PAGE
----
I often hear about the “versatility” of the combination nozzle. I don`t understand the versatility of a tool (fog or spray pattern) I can`t use for interior structural fire attack. Granted, spray patterns are necessary for other uses we are all familiar with, but versatile for what in structural fire attack? Many say ventilation can be easily accomplished by putting a spray pattern out a window or door. This is true, but if you are depending on your nozzle team to vent, it`s time to revisit your SOPs.
While other factors such as nozzle pressure, flow, clogging with debris, and ease of operation all need to enter the decision on which nozzle to use, it appears that the most important answer is, Use a straight stream for interior fire attack. Other issues are negotiable.
Rockland County Fire Training Center
Pomona, New York
The risk must be proportional to the gain
After watching the movie about the firefighters killed on Storm King Mountain and the ceremony commemorating the first anniversary of the deaths of our three brother firefighters killed in Pittsburgh, I felt a need to share my feelings. Before anyone jumps to conclusions, please read this twice and think about the implications. My comments aren`t out of disrespect. To the contrary, they are made so that the losses will not be in vain.
We must stop glorifying deaths caused by poor command and control procedures, lack of maintenance programs, failure to use proper protective equipment and devices, and numerous other failures. The heart attacks caused by physical and health conditions that have been ignored claim half of our people. Another quarter are killed by driving techniques that would be banned at Daytona. The incessant proclaiming that firefighting is the most dangerous profession is not borne out by statistics. Fortunately, we have moved down the list in injuries and fatalities. Even so, why should we be proud of killing so many of our own when our mission is to “protect lives (our own?) and property.”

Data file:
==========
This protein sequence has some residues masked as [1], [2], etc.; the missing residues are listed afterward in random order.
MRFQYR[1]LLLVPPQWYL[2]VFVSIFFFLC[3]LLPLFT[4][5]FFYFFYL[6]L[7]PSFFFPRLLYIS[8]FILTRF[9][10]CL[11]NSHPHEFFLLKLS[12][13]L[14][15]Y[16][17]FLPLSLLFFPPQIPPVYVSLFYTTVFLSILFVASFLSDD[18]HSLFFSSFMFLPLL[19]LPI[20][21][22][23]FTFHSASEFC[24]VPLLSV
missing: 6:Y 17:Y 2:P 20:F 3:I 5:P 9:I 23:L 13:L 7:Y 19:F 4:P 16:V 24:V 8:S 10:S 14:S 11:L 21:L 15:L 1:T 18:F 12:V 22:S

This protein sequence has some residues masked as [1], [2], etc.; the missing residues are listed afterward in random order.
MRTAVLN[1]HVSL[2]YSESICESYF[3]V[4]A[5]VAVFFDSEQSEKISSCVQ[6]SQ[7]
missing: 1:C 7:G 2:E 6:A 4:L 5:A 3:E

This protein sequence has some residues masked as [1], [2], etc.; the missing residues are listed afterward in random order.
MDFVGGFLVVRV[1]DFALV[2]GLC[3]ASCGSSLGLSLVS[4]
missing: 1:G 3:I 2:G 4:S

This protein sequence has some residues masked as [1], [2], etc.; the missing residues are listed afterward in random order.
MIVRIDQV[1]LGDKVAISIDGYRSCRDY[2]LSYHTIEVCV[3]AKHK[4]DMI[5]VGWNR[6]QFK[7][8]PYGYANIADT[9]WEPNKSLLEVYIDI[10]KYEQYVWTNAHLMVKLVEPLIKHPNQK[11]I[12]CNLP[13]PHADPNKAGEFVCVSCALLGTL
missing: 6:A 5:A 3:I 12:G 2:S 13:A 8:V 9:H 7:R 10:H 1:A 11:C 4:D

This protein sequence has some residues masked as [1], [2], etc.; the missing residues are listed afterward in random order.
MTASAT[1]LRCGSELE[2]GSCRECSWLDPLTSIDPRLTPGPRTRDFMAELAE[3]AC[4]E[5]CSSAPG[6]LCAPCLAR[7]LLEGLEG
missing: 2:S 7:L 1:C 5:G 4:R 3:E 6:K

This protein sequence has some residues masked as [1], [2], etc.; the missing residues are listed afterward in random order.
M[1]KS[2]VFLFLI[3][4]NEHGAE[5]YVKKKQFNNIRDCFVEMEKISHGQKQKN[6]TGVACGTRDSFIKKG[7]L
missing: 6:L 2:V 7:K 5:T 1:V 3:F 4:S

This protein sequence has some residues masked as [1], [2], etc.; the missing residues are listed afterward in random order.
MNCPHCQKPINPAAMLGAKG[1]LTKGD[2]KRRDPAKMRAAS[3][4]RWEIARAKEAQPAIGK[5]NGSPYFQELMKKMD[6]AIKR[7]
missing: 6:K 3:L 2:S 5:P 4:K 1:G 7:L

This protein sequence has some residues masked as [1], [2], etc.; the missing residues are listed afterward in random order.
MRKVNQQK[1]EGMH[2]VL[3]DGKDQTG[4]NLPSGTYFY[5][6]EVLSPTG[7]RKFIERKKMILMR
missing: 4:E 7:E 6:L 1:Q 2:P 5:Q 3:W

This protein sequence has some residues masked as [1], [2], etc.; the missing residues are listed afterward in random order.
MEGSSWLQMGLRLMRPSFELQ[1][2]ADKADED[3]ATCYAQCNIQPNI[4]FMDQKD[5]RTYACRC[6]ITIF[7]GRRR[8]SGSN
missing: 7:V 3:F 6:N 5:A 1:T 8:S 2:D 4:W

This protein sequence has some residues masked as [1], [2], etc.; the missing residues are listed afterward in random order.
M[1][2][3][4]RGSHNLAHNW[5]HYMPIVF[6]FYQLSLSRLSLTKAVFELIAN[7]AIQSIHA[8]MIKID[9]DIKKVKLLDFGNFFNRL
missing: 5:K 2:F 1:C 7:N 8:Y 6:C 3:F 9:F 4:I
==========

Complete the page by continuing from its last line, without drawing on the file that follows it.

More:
If we ever hope to be accepted on a level with other professions, it will be necessary to progress past putting the “wet stuff on the red stuff” to “proper agent application to effect extinguishment.” Yes, we have heroes. No, it isn`t a requirement for firefighters to die before they become heroes. Some of these deaths border on the criminal. I`m not talking about pouring water in the windows until all the furniture floats out the attic. I am talking about training and education, maintenance, and competent leaders who account for their personnel and ensure their safety while they take the calculated risks necessary in our profession. The amount of risk must be directly proportional to the gain. Until then, we can expect to drive used police cars and be turned down on most of our budget requests.
It`s time to raise ourselves to the technically professional level required of today`s firefighter. Let`s keep our heroes around long enough so they, too, can enjoy it.
Assistant Chief/Safety Officer
Bell Township Fire Department
February cover as a training aid
What`s wrong with this picture–that is, the cover of the February issue? Really, the question should be, What seems right?
I have made the following observations:
1. At least three of the firefighters have their SCBA waist straps hanging loose. The firefighter in the foreground may not have his coat closed.
2. Only one firefighter appears to have his face mask in place, and he is not on the hoseline.
3. The pattern and reach of the water stream and the slack condition of the hoseline in the foreground indicate very low water pressure.
4. I count four firefighters on the one line. Does it take that many in New York?
5. The fire is igniting the exposure to the left. The crew should have been split to get a second line in operation to prevent or reduce extension to the exposure.
6. The smoke coming from the top of the rollup door and flame visible on the porch under the railing indicate there might also be a basement fire.
I am not a firefighter but have attended enough fires to see how problems like this can cause firefighter injuries. Strict adherence to training and self-protection through proper use of all protective equipment have resulted in a minimum of firefighter injuries in this area.
Publicizing pictures such as this one is good, as they promote discussion and can be used as training aids (how not to act).